Worm Breeder's Gazette 7(2): 48

These abstracts should not be cited in bibliographies. Material contained herein should be treated as personal communication and should be cited as such only with the consent of the author.

Identification of a Dominant Transformer Allele of her-1

C. Trent, B. Horvitz

The mutant n695 was isolated by Chip Ferguson during a general 
screen for animals defective in egg-laying.  This mutant is 
incompletely dominant and weakly temperature-sensitive.  The phenotype 
of n695 ranges from egg-laying defective hermaphrodites (bloated with 
late stage eggs) to animals that have a male body shape and size and 
an abnormal male-like tail.  Like N2 males, n695 hermaphrodites lack 
hermaphrodite-specific neurons (HSN'S), apparently because these 
animals express the normally male-specific program for HSN cell death (
See Ellis and Horvitz, this Newsletter).
The n695 male-like animals described above appear to be XX in 
genotype.  (i) If these animals were XO, n695 must be producing nullo-
X gametes at a high frequency.  No evidence for increased X-chromosome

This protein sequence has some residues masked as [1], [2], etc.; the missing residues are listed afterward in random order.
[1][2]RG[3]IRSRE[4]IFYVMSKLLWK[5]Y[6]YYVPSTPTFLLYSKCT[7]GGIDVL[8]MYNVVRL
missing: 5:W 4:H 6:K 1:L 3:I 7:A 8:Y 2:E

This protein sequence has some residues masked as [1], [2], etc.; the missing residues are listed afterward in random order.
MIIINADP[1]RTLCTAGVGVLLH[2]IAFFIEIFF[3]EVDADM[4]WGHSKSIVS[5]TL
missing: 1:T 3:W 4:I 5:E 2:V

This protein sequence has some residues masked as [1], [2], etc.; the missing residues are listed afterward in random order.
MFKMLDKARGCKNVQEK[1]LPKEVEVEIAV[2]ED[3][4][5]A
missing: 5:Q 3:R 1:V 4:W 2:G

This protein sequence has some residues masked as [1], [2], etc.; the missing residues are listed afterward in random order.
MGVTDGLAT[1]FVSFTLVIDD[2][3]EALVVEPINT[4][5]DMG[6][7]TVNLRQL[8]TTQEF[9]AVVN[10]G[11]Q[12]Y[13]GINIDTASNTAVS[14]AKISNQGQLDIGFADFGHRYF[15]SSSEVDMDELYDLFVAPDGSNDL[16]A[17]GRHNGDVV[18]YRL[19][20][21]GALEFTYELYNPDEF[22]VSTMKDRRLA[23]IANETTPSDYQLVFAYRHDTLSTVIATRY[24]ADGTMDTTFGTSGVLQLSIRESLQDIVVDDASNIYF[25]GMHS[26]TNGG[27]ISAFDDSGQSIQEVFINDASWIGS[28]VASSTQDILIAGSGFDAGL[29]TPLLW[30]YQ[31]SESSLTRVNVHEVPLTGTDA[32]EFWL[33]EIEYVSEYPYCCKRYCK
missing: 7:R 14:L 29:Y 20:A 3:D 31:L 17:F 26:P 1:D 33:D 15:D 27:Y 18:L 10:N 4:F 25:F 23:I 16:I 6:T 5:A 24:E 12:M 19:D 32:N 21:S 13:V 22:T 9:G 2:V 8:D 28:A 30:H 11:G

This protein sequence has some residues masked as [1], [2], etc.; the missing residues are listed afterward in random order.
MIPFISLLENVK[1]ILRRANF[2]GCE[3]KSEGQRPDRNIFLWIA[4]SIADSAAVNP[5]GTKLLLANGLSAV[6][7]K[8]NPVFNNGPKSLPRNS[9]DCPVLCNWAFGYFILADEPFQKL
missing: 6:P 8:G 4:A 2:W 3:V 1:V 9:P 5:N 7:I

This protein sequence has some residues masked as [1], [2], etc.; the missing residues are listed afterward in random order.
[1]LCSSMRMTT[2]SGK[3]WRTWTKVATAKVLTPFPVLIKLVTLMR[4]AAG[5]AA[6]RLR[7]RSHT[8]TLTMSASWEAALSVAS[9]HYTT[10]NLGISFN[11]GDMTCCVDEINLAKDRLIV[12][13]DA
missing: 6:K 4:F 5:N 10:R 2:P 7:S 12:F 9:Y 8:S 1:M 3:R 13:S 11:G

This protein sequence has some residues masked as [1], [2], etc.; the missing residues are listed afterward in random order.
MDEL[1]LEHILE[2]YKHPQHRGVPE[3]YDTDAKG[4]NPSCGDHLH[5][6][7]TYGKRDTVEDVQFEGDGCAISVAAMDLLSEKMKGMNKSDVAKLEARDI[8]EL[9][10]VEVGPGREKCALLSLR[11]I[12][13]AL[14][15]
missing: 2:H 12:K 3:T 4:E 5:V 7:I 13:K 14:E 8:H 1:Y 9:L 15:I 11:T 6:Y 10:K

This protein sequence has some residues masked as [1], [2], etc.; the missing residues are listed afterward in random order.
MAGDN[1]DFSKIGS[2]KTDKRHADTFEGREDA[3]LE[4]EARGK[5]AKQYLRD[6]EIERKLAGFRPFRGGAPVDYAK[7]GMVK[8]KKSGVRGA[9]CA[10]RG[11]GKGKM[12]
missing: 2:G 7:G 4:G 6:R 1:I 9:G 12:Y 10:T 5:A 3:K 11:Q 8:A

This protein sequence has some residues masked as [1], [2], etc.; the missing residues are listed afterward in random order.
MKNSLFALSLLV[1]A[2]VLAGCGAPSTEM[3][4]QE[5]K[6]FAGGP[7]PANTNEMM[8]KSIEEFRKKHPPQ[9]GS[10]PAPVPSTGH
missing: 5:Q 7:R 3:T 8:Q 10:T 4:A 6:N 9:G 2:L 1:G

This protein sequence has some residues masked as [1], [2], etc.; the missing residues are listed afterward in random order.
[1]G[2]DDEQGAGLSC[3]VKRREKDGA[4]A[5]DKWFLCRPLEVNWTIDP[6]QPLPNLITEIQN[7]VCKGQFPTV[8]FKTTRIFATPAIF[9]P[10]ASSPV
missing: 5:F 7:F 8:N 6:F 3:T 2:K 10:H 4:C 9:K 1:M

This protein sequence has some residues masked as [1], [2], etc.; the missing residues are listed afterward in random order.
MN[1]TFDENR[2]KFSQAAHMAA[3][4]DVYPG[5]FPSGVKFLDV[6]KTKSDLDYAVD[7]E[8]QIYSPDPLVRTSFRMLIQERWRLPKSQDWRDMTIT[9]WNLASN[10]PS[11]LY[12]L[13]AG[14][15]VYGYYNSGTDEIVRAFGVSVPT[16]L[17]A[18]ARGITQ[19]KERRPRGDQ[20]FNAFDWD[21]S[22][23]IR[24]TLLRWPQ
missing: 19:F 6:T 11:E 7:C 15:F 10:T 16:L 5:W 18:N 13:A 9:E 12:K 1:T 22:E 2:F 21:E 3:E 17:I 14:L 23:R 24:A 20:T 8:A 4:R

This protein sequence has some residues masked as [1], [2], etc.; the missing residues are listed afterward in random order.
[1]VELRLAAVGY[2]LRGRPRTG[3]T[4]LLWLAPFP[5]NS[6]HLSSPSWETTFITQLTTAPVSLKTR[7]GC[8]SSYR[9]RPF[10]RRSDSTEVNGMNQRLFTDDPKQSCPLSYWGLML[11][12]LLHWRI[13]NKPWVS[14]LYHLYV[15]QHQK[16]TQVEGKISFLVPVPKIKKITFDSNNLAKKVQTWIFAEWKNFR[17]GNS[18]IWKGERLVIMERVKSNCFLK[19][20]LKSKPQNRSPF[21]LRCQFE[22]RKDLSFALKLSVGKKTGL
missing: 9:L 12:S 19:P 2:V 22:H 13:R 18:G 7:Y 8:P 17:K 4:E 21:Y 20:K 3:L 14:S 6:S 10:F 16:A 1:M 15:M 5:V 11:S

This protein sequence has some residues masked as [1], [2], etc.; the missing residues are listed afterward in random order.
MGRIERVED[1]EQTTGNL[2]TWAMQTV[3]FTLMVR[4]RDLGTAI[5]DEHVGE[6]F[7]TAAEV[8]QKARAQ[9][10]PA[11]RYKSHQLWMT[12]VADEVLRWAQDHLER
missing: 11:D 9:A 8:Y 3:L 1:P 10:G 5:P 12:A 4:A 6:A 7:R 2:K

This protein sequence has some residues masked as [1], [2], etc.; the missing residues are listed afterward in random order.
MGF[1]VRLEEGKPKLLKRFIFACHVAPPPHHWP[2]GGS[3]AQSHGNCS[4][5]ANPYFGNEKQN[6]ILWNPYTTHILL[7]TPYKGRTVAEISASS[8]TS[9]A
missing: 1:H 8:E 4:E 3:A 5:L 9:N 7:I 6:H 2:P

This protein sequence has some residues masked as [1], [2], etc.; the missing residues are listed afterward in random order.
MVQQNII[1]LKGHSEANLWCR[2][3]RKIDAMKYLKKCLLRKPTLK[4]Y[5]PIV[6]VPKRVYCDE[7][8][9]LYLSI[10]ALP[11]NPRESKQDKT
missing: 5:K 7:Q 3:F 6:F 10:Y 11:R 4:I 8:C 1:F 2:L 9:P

non-disjunction was observed when lon-2 males were crossed with dpy-11 
n695 hermaphrodites and the cross progeny scored for matroclinous Lon 
males.  (ii) The mutant dpy-21(e459) causes XX animals to be Dpy and 
XO animals to be non-Dpy regardless of sexual phenotype (Hodgkin, 
Genetics, 96, 649, 1980).  In the n695 dpy-21 double, the abnormal 
males are Dpy, indicating that they are XX in genotype.  (iii) n695 XO 
animals were generated by constructing a double with him-5.  This 
strain produces wild-type (presumably XO) males as well as abnormal 
These observations indicate that n695 transforms, with variable 
expressivity, XX animals into abnormal males and has no obvious effect 
on XO animals.  HSN development appears to be particularly sensitive 
to this transformation in sexual phenotype.
n695 maps to a position close to that of her-1 V.  Recessive alleles 
of her-1 transform XO animals into fertile hermaphrodites and have no 
apparent effect on XX animals (Hodgkin, ibid.).  If the phenotype of 
recessive her-1 alleles results from the loss or reduction of her-1 
gene activity, the phenotype of n695 might result from an increased or 
altered activity of this locus.  In this case, elimination of n695 
activity by reversion of the n695 phenotype should generate her-1 
alleles.  n695 revertants were isolated, and two of three apparently 
intragenic revertants failed to complement e1518, a recessive her-1 
allele.  This result strongly suggests that n695 and the recessive her-
1 alleles represent alternate states of the same gene.  It is unlikely 
that her-1 is a tightly linked, extragenic suppressor of n695 because 
the her-1 mutation in the revertants is cis-dominant: revertant 
heterozygotes (n695 her-1/+) are wild-type, but n695/e1518 
heterozygotes are predominantly mutant.